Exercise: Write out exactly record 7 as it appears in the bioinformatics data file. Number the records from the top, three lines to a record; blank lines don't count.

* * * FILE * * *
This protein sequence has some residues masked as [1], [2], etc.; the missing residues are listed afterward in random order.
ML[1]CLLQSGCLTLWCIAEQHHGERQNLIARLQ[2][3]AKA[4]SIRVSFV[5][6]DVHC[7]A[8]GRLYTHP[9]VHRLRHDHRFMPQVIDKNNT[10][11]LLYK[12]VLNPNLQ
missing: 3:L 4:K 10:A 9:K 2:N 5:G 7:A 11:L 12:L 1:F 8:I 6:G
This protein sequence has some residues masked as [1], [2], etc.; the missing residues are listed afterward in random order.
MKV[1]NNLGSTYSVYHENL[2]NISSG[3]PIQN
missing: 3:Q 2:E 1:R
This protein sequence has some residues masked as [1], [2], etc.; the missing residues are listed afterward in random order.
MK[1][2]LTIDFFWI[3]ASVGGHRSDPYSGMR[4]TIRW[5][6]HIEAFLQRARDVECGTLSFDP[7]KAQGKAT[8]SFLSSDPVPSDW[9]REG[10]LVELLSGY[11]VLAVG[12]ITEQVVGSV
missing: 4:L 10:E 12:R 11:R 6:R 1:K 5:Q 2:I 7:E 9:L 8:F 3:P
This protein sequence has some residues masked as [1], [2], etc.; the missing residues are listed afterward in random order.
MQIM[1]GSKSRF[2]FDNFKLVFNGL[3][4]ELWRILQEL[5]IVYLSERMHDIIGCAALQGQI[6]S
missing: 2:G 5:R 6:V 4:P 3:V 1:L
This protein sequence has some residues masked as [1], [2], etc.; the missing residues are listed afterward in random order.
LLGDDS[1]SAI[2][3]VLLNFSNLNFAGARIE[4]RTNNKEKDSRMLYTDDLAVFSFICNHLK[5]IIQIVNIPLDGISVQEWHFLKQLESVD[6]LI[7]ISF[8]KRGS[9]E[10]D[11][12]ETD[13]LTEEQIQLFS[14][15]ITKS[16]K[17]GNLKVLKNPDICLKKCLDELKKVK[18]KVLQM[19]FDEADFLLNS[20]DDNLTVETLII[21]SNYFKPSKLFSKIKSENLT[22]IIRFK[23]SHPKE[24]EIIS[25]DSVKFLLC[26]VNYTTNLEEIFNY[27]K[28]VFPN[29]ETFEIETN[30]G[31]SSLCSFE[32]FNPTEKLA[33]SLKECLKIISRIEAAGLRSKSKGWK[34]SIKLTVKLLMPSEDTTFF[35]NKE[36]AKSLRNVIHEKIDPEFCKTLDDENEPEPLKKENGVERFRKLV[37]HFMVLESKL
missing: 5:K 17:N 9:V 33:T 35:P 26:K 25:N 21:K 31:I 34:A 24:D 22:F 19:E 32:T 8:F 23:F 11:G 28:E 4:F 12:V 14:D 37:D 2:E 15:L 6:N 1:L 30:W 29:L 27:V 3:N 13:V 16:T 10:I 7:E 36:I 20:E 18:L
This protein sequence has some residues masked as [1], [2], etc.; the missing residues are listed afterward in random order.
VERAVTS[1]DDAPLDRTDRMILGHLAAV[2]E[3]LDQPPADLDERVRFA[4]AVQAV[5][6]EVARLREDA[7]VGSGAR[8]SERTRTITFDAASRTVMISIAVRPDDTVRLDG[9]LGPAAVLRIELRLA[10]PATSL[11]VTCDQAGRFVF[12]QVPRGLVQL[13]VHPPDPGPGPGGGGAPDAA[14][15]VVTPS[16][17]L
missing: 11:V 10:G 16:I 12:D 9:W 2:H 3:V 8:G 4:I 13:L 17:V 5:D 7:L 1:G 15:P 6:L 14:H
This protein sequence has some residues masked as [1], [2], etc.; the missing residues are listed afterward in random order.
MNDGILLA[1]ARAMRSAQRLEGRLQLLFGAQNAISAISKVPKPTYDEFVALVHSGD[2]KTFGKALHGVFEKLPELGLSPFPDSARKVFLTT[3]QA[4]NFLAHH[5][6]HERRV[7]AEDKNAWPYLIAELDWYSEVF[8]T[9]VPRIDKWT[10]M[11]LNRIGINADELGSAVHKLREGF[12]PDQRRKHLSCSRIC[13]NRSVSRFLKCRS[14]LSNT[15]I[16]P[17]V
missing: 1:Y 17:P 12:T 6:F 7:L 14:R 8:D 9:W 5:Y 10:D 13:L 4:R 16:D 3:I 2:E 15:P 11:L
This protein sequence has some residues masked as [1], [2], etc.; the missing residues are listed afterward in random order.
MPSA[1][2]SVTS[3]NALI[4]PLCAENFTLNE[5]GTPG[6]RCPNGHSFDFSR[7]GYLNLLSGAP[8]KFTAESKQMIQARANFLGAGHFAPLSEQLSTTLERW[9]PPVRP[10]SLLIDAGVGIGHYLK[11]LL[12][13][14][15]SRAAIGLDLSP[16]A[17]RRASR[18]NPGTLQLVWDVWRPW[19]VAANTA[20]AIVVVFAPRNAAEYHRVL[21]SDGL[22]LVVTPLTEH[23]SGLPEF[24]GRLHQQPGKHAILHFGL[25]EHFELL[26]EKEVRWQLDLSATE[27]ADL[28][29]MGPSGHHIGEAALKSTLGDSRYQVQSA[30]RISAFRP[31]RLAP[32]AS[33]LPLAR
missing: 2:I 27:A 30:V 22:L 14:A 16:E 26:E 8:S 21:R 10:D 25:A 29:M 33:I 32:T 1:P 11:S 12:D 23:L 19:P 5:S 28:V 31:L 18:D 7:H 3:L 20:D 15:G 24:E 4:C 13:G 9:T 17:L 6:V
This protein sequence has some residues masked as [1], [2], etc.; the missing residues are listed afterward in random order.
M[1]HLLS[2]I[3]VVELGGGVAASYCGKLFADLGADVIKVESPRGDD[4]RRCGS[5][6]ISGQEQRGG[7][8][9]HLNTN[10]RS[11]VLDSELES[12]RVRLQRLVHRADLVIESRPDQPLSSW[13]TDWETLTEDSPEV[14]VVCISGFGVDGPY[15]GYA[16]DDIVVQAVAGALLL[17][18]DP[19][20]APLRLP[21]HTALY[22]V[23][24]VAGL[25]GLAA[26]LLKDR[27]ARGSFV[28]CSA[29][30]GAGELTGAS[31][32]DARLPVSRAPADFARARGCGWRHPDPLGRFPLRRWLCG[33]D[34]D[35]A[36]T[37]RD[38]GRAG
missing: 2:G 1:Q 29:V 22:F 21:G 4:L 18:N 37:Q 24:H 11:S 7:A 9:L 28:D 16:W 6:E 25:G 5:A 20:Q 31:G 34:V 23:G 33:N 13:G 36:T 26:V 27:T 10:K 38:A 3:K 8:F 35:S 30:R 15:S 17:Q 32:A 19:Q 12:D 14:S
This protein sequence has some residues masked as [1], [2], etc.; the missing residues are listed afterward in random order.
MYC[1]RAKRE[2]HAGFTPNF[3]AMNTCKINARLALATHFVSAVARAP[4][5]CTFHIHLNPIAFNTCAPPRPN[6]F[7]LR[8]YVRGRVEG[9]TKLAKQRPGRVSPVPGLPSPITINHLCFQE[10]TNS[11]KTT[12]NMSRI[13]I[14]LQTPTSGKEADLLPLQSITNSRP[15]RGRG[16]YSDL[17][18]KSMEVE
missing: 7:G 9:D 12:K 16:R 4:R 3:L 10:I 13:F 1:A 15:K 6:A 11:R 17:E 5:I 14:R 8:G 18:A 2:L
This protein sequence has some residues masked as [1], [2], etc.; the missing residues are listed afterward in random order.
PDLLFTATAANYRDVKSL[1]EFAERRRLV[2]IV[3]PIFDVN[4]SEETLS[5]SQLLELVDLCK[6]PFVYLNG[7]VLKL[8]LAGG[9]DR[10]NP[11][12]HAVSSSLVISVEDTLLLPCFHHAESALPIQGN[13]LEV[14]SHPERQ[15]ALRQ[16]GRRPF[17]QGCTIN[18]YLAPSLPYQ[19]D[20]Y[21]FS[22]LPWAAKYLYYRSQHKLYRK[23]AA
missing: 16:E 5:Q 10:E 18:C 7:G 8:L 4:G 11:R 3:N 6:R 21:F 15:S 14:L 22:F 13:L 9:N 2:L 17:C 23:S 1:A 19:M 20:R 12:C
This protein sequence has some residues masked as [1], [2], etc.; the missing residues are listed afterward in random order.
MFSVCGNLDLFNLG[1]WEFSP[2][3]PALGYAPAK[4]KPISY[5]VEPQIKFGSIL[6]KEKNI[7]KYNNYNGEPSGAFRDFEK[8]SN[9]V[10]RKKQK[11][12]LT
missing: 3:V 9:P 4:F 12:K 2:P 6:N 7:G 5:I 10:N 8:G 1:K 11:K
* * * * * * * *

This protein sequence has some residues masked as [1], [2], etc.; the missing residues are listed afterward in random order.
MNDGILLA[1]ARAMRSAQRLEGRLQLLFGAQNAISAISKVPKPTYDEFVALVHSGD[2]KTFGKALHGVFEKLPELGLSPFPDSARKVFLTT[3]QA[4]NFLAHH[5][6]HERRV[7]AEDKNAWPYLIAELDWYSEVF[8]T[9]VPRIDKWT[10]M[11]LNRIGINADELGSAVHKLREGF[12]PDQRRKHLSCSRIC[13]NRSVSRFLKCRS[14]LSNT[15]I[16]P[17]V
missing: 1:Y 17:P 12:T 6:F 7:L 14:R 8:D 9:W 5:Y 10:D 13:L 4:R 16:D 3:I 2:E 15:P 11:L